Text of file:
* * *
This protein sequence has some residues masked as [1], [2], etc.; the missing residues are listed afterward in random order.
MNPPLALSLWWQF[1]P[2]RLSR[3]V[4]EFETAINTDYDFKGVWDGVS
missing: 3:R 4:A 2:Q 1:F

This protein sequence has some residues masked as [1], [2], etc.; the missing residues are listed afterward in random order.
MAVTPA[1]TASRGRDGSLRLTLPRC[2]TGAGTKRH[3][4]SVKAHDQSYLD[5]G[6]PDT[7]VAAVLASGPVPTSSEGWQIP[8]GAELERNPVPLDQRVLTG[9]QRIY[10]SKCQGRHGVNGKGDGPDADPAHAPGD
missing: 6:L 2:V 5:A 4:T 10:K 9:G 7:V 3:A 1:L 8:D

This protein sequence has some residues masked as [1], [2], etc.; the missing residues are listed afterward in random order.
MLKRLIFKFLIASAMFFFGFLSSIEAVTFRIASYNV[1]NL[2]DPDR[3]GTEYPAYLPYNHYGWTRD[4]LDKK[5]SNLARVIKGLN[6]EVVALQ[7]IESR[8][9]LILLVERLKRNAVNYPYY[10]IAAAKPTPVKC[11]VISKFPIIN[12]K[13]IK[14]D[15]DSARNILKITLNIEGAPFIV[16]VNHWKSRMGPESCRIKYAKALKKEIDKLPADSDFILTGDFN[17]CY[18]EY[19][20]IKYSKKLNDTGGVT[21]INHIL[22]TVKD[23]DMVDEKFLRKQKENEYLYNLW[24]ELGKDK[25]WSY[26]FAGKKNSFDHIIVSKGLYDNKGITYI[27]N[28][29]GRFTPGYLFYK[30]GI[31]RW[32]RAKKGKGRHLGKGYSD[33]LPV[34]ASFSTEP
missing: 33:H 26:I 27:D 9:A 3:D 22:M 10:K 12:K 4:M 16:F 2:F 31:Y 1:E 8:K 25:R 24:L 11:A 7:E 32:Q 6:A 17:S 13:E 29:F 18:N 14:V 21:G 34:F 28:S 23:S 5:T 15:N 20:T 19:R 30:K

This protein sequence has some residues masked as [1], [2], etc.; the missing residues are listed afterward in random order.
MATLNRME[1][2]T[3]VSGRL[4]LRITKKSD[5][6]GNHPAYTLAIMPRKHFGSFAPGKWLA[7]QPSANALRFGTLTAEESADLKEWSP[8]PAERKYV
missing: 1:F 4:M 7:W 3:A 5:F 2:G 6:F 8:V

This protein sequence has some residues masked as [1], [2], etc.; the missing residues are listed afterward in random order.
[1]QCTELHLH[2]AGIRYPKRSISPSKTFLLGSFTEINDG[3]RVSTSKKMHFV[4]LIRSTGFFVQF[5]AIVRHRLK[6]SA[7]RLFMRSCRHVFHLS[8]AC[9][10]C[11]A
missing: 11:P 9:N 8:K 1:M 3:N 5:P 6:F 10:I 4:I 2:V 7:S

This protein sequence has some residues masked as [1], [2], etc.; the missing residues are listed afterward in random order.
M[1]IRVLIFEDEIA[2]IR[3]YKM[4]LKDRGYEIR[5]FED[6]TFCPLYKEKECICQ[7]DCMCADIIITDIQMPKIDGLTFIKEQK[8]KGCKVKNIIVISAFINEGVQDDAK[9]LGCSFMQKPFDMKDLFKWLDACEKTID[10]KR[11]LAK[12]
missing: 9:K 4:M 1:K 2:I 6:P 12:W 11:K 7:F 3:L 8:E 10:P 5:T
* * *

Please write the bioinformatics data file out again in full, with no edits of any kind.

This protein sequence has some residues masked as [1], [2], etc.; the missing residues are listed afterward in random order.
MNPPLALSLWWQF[1]P[2]RLSR[3]V[4]EFETAINTDYDFKGVWDGVS
missing: 3:R 4:A 2:Q 1:F

This protein sequence has some residues masked as [1], [2], etc.; the missing residues are listed afterward in random order.
MAVTPA[1]TASRGRDGSLRLTLPRC[2]TGAGTKRH[3][4]SVKAHDQSYLD[5]G[6]PDT[7]VAAVLASGPVPTSSEGWQIP[8]GAELERNPVPLDQRVLTG[9]QRIY[10]SKCQGRHGVNGKGDGPDADPAHAPGD
missing: 6:L 2:V 5:A 4:T 10:K 9:G 7:V 3:A 1:L 8:D

This protein sequence has some residues masked as [1], [2], etc.; the missing residues are listed afterward in random order.
MLKRLIFKFLIASAMFFFGFLSSIEAVTFRIASYNV[1]NL[2]DPDR[3]GTEYPAYLPYNHYGWTRD[4]LDKK[5]SNLARVIKGLN[6]EVVALQ[7]IESR[8][9]LILLVERLKRNAVNYPYY[10]IAAAKPTPVKC[11]VISKFPIIN[12]K[13]IK[14]D[15]DSARNILKITLNIEGAPFIV[16]VNHWKSRMGPESCRIKYAKALKKEIDKLPADSDFILTGDFN[17]CY[18]EY[19][20]IKYSKKLNDTGGVT[21]INHIL[22]TVKD[23]DMVDEKFLRKQKENEYLYNLW[24]ELGKDK[25]WSY[26]FAGKKNSFDHIIVSKGLYDNKGITYI[27]N[28][29]GRFTPGYLFYK[30]GI[31]RW[32]RAKKGKGRHLGKGYSD[33]LPV[34]ASFSTEP
missing: 33:H 26:I 27:D 9:A 3:D 22:M 10:K 12:K 4:M 16:F 2:F 31:Y 1:E 8:K 25:R 24:L 11:A 7:E 32:Q 6:A 17:S 13:E 29:F 18:N 14:V 21:G 34:F 28:S 23:S 5:T 15:N 20:T 19:R 30:K

This protein sequence has some residues masked as [1], [2], etc.; the missing residues are listed afterward in random order.
MATLNRME[1][2]T[3]VSGRL[4]LRITKKSD[5][6]GNHPAYTLAIMPRKHFGSFAPGKWLA[7]QPSANALRFGTLTAEESADLKEWSP[8]PAERKYV
missing: 1:F 4:M 7:W 3:A 5:F 2:G 6:F 8:V

This protein sequence has some residues masked as [1], [2], etc.; the missing residues are listed afterward in random order.
[1]QCTELHLH[2]AGIRYPKRSISPSKTFLLGSFTEINDG[3]RVSTSKKMHFV[4]LIRSTGFFVQF[5]AIVRHRLK[6]SA[7]RLFMRSCRHVFHLS[8]AC[9][10]C[11]A
missing: 11:P 9:N 8:K 1:M 3:N 5:P 6:F 10:I 4:I 2:V 7:S

This protein sequence has some residues masked as [1], [2], etc.; the missing residues are listed afterward in random order.
M[1]IRVLIFEDEIA[2]IR[3]YKM[4]LKDRGYEIR[5]FED[6]TFCPLYKEKECICQ[7]DCMCADIIITDIQMPKIDGLTFIKEQK[8]KGCKVKNIIVISAFINEGVQDDAK[9]LGCSFMQKPFDMKDLFKWLDACEKTID[10]KR[11]LAK[12]
missing: 9:K 4:M 1:K 2:I 6:P 12:W 11:K 7:F 3:L 8:E 10:P 5:T